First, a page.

It doesn’t mean that others can’t be good without topping the league in certain areas for a season (or a career). For me though… want to find out the best pitchers… let’s start with wins and strikeout totals and ERAs.

Notice the word “start” in that sentence. You don’t “only” use records or something that measures ratios of errors against walks allowed for pitches thrown. (That last one was meant to be confusing. Unless is motivates someone to develop something that’s genius. Then it was intentional. But really… don’t go measuring errors to pitches thrown. Ok?) You can “start” with those. My clarification being… don’t take it to mean I don’t appreciate deeper and more involved statistics. I do. But they aren’t the sniff test.

Anything involving time and research and questioning the normal way of doing things or viewing things or defining things by its very nature isn’t simple, basic or easy. Even if it does provide greater accuracy… even if it does find answers and reasons… even if it is worth the effort.

The sniff test is simple, basic and easy.

Adrian Gonzalez. As I began to write this… he was hitting .327… 9 home runs… 37 RBIs. Not too shabby. (He’s improved those stats since.)

We all know he’s a good player… so when the basic stats are good… is there much need to dig deeper? In general, no. Unless you have a need to find out whether or not he hits better late in games… when his team is trailing by a run… with runners on base… you’ve heard he was a good player and those basic stats tell you he’s playing good baseball.

If I asked you in March to tell me the top players in certain positions, there are names you would likely know right away. Say pitching… would Josh Johnson, Dan Haren, Roy Halladay and Jered Weaver possibly have been on your list? Ok… depends on how long you went… still, good. Would you then be stunned to find, again, same date I was writing this that I had Gonzalez’s stats, those are four of the best ERAs to date in 2011?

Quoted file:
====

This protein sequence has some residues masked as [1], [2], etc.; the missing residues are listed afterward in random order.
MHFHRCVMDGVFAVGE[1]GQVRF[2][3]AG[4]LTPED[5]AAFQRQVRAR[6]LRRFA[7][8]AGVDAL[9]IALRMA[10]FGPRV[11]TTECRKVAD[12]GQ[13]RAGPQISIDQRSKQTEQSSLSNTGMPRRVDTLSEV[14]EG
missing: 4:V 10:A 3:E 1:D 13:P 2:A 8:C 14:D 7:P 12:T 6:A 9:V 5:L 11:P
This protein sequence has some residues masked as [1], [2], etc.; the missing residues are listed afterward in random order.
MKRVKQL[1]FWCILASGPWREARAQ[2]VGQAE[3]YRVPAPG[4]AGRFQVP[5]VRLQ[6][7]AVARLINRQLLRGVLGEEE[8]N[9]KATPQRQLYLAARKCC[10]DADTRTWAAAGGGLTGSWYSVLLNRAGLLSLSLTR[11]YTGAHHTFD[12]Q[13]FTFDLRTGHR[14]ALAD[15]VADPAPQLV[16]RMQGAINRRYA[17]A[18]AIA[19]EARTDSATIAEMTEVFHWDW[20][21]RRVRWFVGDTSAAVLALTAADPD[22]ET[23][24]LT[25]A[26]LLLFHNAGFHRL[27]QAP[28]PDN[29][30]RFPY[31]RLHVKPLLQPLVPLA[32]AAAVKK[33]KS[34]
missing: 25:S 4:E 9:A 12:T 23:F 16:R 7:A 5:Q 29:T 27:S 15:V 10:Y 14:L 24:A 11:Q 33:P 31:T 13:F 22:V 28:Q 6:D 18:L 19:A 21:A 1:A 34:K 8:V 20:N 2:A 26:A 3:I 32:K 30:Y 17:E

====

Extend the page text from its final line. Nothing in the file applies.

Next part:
The sniff test won’t tell you that the Florida Marlins are having a much more interesting season than the St. Louis Cardinals or the Cincinnati Reds. That type of approach will tell you they’re having a good season so far. And… yeah… that’s about it.

The thing is… why? Other than history and some good players, which suggest a decent effort, falling off in September, and another year of promise for the future… why? Why are the Marlins hanging with the supposedly superior Phillies and Braves (and Reds and Cardinals and Giants and Rockies)?

The sniff test says something is up. And that’s when my interest comes into play and I look for more.

When the games ended on Sunday (May 15, 2011), the Marlins had won 8 series, lost 3, and split 2. They had won a series against Philadelphia, Atlanta and Cincinnati and had split one with St. Louis. (They had lost one to Philly as well.) They had winning records at home and on the road. They were playing .600 ball. About the only thing to be concerned by was a 10-10 record inside the NL East. (Certainly not bad… but Philly is leading the division and they were 16-10 against NL East opponents as of that same date.)